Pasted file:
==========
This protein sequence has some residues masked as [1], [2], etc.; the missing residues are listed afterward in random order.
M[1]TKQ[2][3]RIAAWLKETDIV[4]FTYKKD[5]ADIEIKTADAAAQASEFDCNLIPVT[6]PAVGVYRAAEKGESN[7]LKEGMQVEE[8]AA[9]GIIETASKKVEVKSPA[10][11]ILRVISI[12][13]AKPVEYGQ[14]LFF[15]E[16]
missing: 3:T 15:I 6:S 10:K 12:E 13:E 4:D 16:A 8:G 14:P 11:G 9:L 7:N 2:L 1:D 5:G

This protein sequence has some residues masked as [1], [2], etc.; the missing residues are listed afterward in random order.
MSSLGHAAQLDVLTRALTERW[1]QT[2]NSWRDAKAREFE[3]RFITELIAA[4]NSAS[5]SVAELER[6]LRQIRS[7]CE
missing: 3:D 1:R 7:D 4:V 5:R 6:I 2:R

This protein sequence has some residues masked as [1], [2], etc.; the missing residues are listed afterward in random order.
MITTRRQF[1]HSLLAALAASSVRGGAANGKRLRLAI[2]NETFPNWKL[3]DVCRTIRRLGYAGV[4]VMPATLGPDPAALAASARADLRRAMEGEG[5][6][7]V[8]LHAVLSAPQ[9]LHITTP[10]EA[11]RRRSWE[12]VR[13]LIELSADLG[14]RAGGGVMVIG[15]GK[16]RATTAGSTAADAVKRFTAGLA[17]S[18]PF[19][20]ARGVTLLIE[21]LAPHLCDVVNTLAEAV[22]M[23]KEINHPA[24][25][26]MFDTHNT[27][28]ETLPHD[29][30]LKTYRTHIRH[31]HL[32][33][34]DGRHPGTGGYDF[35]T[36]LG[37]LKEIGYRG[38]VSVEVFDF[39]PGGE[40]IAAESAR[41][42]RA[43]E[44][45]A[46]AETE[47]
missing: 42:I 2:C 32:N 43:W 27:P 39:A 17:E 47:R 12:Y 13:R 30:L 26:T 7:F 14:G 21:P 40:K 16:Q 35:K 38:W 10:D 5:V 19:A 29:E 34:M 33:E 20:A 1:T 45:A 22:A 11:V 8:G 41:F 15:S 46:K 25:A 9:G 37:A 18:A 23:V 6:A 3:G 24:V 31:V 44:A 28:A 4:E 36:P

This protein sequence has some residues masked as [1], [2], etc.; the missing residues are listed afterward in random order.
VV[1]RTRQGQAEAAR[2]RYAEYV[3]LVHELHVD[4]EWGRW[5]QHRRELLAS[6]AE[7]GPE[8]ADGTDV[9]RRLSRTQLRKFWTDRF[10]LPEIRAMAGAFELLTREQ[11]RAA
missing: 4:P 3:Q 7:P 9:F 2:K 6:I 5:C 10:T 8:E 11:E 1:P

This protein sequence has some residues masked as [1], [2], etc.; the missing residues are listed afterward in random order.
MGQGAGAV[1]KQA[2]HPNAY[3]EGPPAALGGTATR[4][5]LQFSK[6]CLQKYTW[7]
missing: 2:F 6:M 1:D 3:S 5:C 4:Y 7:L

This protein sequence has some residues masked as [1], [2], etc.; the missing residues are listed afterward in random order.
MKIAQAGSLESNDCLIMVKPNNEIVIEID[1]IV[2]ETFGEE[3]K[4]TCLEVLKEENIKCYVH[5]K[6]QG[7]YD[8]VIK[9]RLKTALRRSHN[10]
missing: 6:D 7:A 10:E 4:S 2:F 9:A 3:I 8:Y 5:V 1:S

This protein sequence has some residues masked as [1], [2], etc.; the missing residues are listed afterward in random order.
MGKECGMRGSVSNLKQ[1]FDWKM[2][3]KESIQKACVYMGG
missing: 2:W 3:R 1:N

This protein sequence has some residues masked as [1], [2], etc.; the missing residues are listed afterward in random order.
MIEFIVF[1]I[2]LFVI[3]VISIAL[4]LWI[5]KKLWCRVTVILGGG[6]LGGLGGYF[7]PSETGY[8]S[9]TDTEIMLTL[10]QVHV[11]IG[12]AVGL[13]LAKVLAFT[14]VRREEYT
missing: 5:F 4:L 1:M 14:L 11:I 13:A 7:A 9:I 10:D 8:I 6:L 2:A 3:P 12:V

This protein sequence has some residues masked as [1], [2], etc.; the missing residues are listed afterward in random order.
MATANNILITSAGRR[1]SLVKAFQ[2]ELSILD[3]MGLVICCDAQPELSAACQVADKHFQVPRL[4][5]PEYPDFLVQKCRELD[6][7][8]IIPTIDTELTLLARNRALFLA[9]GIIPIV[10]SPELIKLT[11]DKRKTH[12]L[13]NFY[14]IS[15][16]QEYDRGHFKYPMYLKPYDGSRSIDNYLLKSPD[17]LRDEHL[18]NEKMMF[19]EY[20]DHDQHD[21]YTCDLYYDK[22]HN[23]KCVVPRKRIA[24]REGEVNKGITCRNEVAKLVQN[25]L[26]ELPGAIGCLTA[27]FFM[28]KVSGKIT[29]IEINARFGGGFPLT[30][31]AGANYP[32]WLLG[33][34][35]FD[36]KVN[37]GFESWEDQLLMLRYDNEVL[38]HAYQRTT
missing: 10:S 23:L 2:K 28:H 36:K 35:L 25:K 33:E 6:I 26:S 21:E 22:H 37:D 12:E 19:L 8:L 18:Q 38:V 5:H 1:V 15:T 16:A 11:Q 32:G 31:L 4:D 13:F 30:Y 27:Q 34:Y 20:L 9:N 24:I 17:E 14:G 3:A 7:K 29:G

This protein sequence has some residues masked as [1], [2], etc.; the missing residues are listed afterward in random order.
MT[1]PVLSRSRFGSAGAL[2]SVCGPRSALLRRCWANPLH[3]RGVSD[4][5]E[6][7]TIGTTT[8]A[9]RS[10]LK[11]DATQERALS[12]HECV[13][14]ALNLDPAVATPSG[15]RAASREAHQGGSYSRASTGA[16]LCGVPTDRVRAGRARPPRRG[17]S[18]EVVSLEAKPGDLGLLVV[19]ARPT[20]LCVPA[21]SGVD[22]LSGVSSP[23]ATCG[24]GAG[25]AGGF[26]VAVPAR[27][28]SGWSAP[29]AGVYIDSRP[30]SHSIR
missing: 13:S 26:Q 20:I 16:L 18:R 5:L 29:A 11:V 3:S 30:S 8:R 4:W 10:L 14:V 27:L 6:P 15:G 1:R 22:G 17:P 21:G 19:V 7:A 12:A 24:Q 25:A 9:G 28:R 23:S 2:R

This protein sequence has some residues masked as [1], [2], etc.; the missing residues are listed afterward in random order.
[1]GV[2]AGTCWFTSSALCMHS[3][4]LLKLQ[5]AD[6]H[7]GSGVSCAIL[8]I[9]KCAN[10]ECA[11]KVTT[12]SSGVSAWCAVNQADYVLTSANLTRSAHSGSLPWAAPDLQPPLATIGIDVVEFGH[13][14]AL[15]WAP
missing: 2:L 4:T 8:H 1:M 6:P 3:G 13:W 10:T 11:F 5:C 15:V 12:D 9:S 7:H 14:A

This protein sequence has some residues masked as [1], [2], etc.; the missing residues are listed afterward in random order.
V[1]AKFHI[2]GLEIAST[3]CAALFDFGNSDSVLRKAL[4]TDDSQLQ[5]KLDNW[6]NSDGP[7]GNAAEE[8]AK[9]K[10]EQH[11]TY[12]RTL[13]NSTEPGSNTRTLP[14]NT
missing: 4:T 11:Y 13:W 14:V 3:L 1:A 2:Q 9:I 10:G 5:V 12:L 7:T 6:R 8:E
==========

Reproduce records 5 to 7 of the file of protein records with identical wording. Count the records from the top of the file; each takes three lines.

This protein sequence has some residues masked as [1], [2], etc.; the missing residues are listed afterward in random order.
MGQGAGAV[1]KQA[2]HPNAY[3]EGPPAALGGTATR[4][5]LQFSK[6]CLQKYTW[7]
missing: 2:F 6:M 1:D 3:S 5:C 4:Y 7:L

This protein sequence has some residues masked as [1], [2], etc.; the missing residues are listed afterward in random order.
MKIAQAGSLESNDCLIMVKPNNEIVIEID[1]IV[2]ETFGEE[3]K[4]TCLEVLKEENIKCYVH[5]K[6]QG[7]YD[8]VIK[9]RLKTALRRSHN[10]
missing: 6:D 7:A 10:E 4:S 2:F 9:A 3:I 8:Y 5:V 1:S

This protein sequence has some residues masked as [1], [2], etc.; the missing residues are listed afterward in random order.
MGKECGMRGSVSNLKQ[1]FDWKM[2][3]KESIQKACVYMGG
missing: 2:W 3:R 1:N